It’s happening. After a year off from baseball, Jake Peavy has announced that he is making a comeback.
He last pitched in 2016 with the San Francisco Giants, throwing 118.2 innings and recording a 5.54 ERA to go along with a 1.43 WHIP, 7.74 K/9, and a 2.73 BB/9. Those aren’t very pretty numbers, but with a year off from baseball and letting his arm rest, Peavy should be motivated to perform. He is looking for a one-year deal with a team who would give him a chance to compete for a rotation spot.
Enter the San Diego Padres. They lost Jhoulys Chacin to free agency and have a few spots open in the rotation. With Clayton Richard, Dinelson Lamet, and Luis Perdomo looking like early favorites to occupy a spot, there are two spots remaining. With the Padres looking to bring in a few pitchers, it would not hurt to bring back the old fan favorite Peavy. He was dynamite when he pitched for the Padres and, while he may not put up the same numbers as he did in his Cy Young award-winning 2007 season, he would still be much more serviceable than Jered Weaver was and probably has enough in the tank for one last ride with San Diego.
Many fans remember Jake “The Snake” Peavy as an anchor in the rotation and a master of the strikeout, punching out 1,133 batters in his tenure with the Padres. His best strikeout season came in 2007, where he struck out a career-high 240 batters and maintained a 9.7 K/9 with a 2.7 BB/9. That season also saw him not only set a Padres single-game record by striking out 16 Diamondbacks on April 25, but take the National League Cy Young award home with him.
Peavy’s strikeout rates have gone down, yes, but he has been able to maintain them. His 7.7 K/9 ratio in 2017 was his highest since 2013 when he split the season between the White Sox and the Red Sox. He only struck out 102 batters, yet he also walked 36 batters for a 2.73 BB/9. Peavy also had a swinging strike of 10.5%, which was his best since 2008. While the walk rate is high, the strikeout numbers are still there for Peavy, and his average velocity for the fastball sat at 88.9, much better than Weaver’s 84.3 fastball velocity.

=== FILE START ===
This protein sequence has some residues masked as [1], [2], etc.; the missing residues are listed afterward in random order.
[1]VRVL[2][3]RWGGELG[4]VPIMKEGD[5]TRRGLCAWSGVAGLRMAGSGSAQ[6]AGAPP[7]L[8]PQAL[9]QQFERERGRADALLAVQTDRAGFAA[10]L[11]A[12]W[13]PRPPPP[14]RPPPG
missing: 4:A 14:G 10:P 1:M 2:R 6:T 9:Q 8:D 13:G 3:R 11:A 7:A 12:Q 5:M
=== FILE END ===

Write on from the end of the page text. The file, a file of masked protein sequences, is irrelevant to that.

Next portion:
Advanced metrics are on his side as well. While the numbers aren’t all that appealing, Peavy’s FIP(4.36), xFIP (4.70), and SIERA (4.41) all suggest that his performance in 2016 was on par with other seasons before. FIP (Fielding Independent Pitching) measures a pitcher’s performance that takes out luck, defense, and sequencing, instead focusing on outcomes that can be controlled directly by the pitcher: walks, strikeouts, hit by pitches, and home runs. Peavy’s FIP is influenced by his marginally low HBP’s (2) and a 1.4 HR/9. His high ERA can be blamed not on the Giants’ defense (who led the league in 2016 with a .988 fielding percentage), but on his career-worst hard-contact rate of 37.1% and a low strand rate of 65.1%. This led to a bloated .320 BABIP and the high ERA, but his secondary metrics are much more kind to him.
The mere presence of Peavy in the major league rotation would be enough for Padres fans to buy tickets, even if it’s just to his games, so they could feel the nostalgia of seeing him back on the mound at Petco Park. Plus, he is a two-time World Series champion with a wealth of knowledge, which would benefit a young hurler like Lamet, who is himself a strikeout machine in the works. His bulldog attitude would certainly help a rebuilding Padres club, and pairing him with the work ethic of Richard (ironically one of the four acquired in the 2009 trade for Peavy) would be advantageous to the younger Padres pitchers, while some work with pitching coach Darren Balsley, who has previously helped the careers of Aaron Harang, Jon Garland, and Tyson Ross, would be extremely beneficial for the 36-year-old hurler.
That, however, is the main problem with Peavy. He is simply on the wrong side of 30, and he’ll be 37 come May. A player’s prime usually comes in his early-to-mid 20’s and peaks at the early 30’s. This rings true for Peavy, as some of his best years came from when he was 23-28, capturing the Cy Young award at age 26. He had his struggles with the White Sox, but won a World Series with the Red Sox in 2013. He rebounded with a return to the N.L., but his glory days are far past.
There are also many other younger options for the Padres to choose from. Matt Strahm, Robbie Erlin, and Colin Rea are all expected to be healthy come spring training, and the trio have shown flashes of excellence in the past. Travis Wood is another option in the rotation. Peavy would be occupying a spot that could go to one of those three or four. Not to mention the wealth of prospects in the minors, as Andrew Lockett remains in Triple-A and the quartet of Cal Quantrill, Eric Lauer, Joey Lucchesi, and Jacob Nix burned through the minor leagues and are expected to push for the majors sooner rather than later.
This would leave Peavy with some stiff competition to earn a rotation spot, but he has the experience and stuff to earn one. The San Diego Padres would do themselves a service to sign Peavy to an incentive-laden one-year deal, or at the very least, a minor league deal with an invitation to spring training. With a year off to rest his body and arm, signing Jake Peavy would give him the opportunity to have one last ride with the team that drafted him and bring a nice end to a fruitful career.